Rosy Maple Moth

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Photo by Brenda Dziedzic

Dryocampa rubicunda (dry-oh-camp-ah • roo-bih-cun-da)

Family: Saturniidae (Silk Moths) (sat-uhr-NYE-ah-dee)

Flight period: North May–August / South April–September

Wingspan: 1-5/16 to 2-1/16 inches


Photo by Hillstar Editions L.C.


Dorsal/upperside. Photo by Brenda Dziedzic

The dorsal/upperside of the body and wings can vary from bright yellow to cream to white. Bright pink usually covers all the wing area, except for the median of the forewing. The hindwing has a wide outer border that is bright pink.

Ventral/underside.Photo by Brenda Dziedzic

The ventral/underside of the body and wings can vary from bright yellow to cream to white. The wings have pale pink areas. The abdomen has pink stripes and the legs are pink. When handled, they play dead.

Host / Larval Food Plants

Red Maple — Acer rubrum

Silver Maple — Acer saccharinum

Sugar Maple — Acer saccharum

Turkey Oak — Quercus laevis

Silver Maple Acer saccharinum. Photo by Brenda Dziedzic

Life Cycle

Photo by Brenda Dziedzic

Rosy Maple Moths have 1 brood in the north and 2 to 3 broods in the south each year. The eggs are yellow and laid on the leaves of the host plant.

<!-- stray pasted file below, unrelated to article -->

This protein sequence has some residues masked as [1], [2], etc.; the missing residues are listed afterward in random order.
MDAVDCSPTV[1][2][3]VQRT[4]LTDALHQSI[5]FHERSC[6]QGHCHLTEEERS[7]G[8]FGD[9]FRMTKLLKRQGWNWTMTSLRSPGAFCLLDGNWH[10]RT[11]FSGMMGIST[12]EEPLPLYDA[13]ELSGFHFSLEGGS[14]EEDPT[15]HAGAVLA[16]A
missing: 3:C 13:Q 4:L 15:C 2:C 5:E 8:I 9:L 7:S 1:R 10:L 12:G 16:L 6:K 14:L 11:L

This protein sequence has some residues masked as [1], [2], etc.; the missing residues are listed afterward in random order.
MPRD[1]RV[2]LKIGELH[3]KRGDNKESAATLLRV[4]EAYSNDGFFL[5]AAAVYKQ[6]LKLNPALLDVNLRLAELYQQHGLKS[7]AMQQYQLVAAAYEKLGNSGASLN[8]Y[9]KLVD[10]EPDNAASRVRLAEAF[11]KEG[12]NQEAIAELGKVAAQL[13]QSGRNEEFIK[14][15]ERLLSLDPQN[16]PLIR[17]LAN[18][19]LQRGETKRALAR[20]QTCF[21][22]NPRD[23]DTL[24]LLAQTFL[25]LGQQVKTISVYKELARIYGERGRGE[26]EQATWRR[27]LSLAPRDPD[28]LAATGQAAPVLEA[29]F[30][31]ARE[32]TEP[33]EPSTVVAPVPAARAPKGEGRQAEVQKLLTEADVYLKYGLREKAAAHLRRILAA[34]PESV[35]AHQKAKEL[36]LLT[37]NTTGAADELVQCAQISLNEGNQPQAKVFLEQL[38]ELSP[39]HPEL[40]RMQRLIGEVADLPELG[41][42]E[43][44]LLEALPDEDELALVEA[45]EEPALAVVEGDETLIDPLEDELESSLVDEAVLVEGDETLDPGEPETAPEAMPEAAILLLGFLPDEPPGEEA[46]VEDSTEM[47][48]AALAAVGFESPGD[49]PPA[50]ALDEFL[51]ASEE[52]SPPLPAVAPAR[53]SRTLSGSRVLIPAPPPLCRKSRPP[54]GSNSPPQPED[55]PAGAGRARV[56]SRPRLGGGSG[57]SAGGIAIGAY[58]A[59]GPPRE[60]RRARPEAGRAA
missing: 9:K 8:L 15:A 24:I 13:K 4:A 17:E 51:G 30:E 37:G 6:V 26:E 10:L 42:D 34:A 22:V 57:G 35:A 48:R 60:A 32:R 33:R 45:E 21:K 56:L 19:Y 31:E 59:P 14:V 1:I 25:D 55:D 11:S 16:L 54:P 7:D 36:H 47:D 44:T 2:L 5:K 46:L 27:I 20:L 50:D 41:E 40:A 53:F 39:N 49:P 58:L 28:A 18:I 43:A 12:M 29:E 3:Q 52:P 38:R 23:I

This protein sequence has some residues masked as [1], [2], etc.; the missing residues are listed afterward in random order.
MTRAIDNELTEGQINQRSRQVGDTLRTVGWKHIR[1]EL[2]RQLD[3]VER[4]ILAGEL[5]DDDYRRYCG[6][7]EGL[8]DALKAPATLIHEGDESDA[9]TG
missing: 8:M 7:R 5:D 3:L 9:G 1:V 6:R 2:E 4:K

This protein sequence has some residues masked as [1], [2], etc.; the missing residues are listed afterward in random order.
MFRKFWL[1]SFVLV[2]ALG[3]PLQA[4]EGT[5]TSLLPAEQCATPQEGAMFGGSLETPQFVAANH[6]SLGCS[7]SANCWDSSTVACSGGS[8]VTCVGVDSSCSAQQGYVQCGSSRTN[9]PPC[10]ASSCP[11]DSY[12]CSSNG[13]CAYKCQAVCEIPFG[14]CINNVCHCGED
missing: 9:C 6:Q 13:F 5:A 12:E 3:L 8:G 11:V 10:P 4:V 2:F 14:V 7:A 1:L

Photo by Brenda Dziedzic

An egg is between 1/32 and 1/16 inch wide. It takes about 10 to 15 days for the egg to hatch. The development of the caterpillar is visible through the egg.

Photo by Brenda Dziedzic

When the caterpillar hatches, it is about 3/32 inch long.


Photos by Brenda Dziedzic

The young caterpillars feed in groups.

Photo by Brenda Dziedzic

In later instars, they become solitary. The caterpillar is about 2 inches long in the last instar.


Photo by Brenda Dziedzic

The caterpillar burrows into the ground to pupate. It does not spin a cocoon. The last brood overwinters in the ground and emerges the following year.

Adult Food

The adults do not feed because they have no proboscises. For that reason, they have short lifespans.

More from Raising Butterflies in the Garden:

Cover courtesy of Firefly Books

This excerpt is taken from Raising Butterflies in the Garden by butterfly expert Brenda Dziedzic, with the permission of Firefly Books Ltd.

Mother Earth Gardener
Mother Earth Gardener
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